Greta Gerwig has matured out of playing the adorable, quirky, self-absorbed with self-invention young women of “Hannah Takes the Stairs” and “Damsels in Distress.” In film after film, she’s let us see the social;y striving — posh, put-on accents, affected to-the-manner-born posing, feigned enthusiasm and self-promotion in every character (“Frances Ha,” “Mistress America”).
Hard to pull that off past 30. But with “Lady Bird,” she’s found a way to pass the torch.
The wonderful Saoirse Ronan channels her writer-director in Gerwig’s self-written, semi-autobiographical comedy “Lady Bird.” And as amusing as it was to hear the affected, pretentiously daffy Gerwig locutions playing perky, upbeat and willfully dizzy Gerwig characters in Woody Allen’s fantasy of New York, the writer-director has parked this rough draft of herself in a warm, witty and wise comedy about growing up in Sacramento, and yearning far-too-openly for something else.
Christine (Ronan) goes to a Catholic School with, her furiously critical mother never forgets to remind her, “rich kids.” Mom, given an acrid desperation by Laurie Metcalf, is equally blunt in telling Christine, “We’re NOT rich,” that her daughter’s college aspirations don’t match her talents. “You can’t even pass your driver’s test…You aren’t even worth state (college) tuition.”
But in 2002, in the shadow of 9/11, a Sacramento girl can dream. Grades be damned, she wants to go to an school in the East, to New York.
“I want to go where CULTURE is.”
Her guidance counselor laughs in her face. Her teachers, some of them nuns (Lois Smith) are gentler, but just as realistic. It’s just that a girl who has renamed herself “Lady Bird,” who hopelessly runs for class president every year, who’s clueless that her innate theatricality means she might want to consider school plays instead of hopeless dreams of mathletic glory, isn’t about realism.
When she finally dips her toe in the joint girls school/boys school fall musical of her senior year (Sondheim’s “Merrily We Roll Along”) Lady Bird isn’t an instant star (though Ronan allows her a flamboyant charisma and stage presence). But that’s where she meets her first love.
Danny, given an awkward, amusing luminescence by Lucas Hedges (“Manchester by the Sea”) clicks with Lady Bird. She may be, as she declares, “from the wrong side of the tracks,” but to Danny, she’s a kindred spirit, and Hedges registers unalloyed delight in her presence. If this dizzy, naive teen from the provinces can charm this rich, handsome leading man, who knows where she can go in the world?
Gerwig casts a rich, lived-in tapestry for Lady Bird to inhabit, and that makes the high school movie cliches play fresh. The plump best friend (Beanie Feldstein) who shares Lady Bird’s academic underachievement, the rich girl (Odeya Rush) she wants to impress, the brooding “deep” musician (Timothee Chalamet) she is drawn to all are given a Gerwig twist.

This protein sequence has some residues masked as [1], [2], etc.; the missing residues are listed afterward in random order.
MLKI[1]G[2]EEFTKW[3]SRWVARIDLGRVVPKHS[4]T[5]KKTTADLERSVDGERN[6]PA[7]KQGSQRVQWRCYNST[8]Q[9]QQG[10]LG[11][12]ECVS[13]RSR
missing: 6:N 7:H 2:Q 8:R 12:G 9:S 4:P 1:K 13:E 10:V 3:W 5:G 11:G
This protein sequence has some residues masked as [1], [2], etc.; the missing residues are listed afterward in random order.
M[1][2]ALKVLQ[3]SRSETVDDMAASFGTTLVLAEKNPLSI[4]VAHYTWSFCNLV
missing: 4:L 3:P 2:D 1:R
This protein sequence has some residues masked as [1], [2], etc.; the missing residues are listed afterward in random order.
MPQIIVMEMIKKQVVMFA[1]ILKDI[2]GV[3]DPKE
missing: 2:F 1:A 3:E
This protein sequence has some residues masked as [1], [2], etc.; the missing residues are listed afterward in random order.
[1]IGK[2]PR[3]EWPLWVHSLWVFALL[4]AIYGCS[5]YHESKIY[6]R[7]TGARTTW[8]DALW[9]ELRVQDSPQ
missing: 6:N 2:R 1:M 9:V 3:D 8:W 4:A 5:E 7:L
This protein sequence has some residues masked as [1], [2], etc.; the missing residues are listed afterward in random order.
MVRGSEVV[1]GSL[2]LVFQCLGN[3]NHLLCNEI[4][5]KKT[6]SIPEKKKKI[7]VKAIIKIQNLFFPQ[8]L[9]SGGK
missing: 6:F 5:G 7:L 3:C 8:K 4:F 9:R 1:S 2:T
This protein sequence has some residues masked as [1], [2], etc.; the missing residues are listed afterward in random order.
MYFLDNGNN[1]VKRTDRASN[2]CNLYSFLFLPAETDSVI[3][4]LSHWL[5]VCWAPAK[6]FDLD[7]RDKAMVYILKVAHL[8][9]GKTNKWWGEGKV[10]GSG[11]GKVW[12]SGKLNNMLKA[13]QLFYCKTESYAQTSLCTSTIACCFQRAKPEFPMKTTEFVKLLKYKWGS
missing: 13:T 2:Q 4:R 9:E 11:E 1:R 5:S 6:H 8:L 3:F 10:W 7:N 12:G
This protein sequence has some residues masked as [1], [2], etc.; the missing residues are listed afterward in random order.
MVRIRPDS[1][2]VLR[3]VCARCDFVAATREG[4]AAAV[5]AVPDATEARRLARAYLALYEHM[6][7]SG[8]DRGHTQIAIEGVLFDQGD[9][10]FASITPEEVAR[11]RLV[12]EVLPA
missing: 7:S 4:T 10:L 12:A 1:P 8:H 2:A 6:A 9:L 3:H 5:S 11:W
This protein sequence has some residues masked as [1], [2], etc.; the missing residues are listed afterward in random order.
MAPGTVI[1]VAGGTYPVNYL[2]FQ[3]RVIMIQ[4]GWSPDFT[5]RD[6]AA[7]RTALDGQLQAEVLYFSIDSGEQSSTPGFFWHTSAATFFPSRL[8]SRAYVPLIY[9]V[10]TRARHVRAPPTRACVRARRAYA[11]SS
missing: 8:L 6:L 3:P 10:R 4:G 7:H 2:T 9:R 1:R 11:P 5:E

A JV football coach/priest called in to direct a play, in a pinch, feels like a rejected idea from a John Hughes comedy of the ’80s. But it’s funny here.
The beating heart of the picture pulses through the parents. Metcalf, so much more than “Rosanne’s” sister, makes the mother a study in furious resignation, an unfiltered, foul-mouthed nurse who alternately indulges and insults, coddles and cudgels her youngest child. And playwright/actor Tracy Letts (“The Lovers,” TV’s “Divorce”) tries his hand at warm and cute as “the good cop” dad, the one there to comfort and spoil his daughter and encourage the dreams her mom is hellbent on crushing.
Ronan, at 23 reaching the end of her teen movie window, is never less than brilliant as a girl in mid-evolution. Lady Bird’s poses, priorities and passions are mercurial and Ronan and Gerwig get this across in big, broad strokes. Let’s try smoking. Let’s dazzle the rich girl by playing an elaborate prank on Sister Sarah Joan (Smith). Let’s take on the “bad boy” musician instead of the sweet-souled actor.
It’s the genius of this genial, formulaic coming-of-age comedy that Lady Bird never seems too broadly drawn. We’ve known this kid, gone to school with her, watched her reinventions continue straight on into college.
And every so often we caught a glimpse of the “real” her, her farsighted reach for a sophisticated world that the rest of us hadn’t yet sensed. “Yeah,” we thought. “She’s right. She doesn’t belong here. ”
MPAA Rating: R for language, sexual content, brief graphic nudity and teen partying
Cast: Saoirse Ronan, Laurie Metcalf, Lucas Hedges, Tracy Letts, Lois Smith, Odeya Rush
Credits: Written and directed by Greta Gerwig. An A24 release.
Running time: 1:33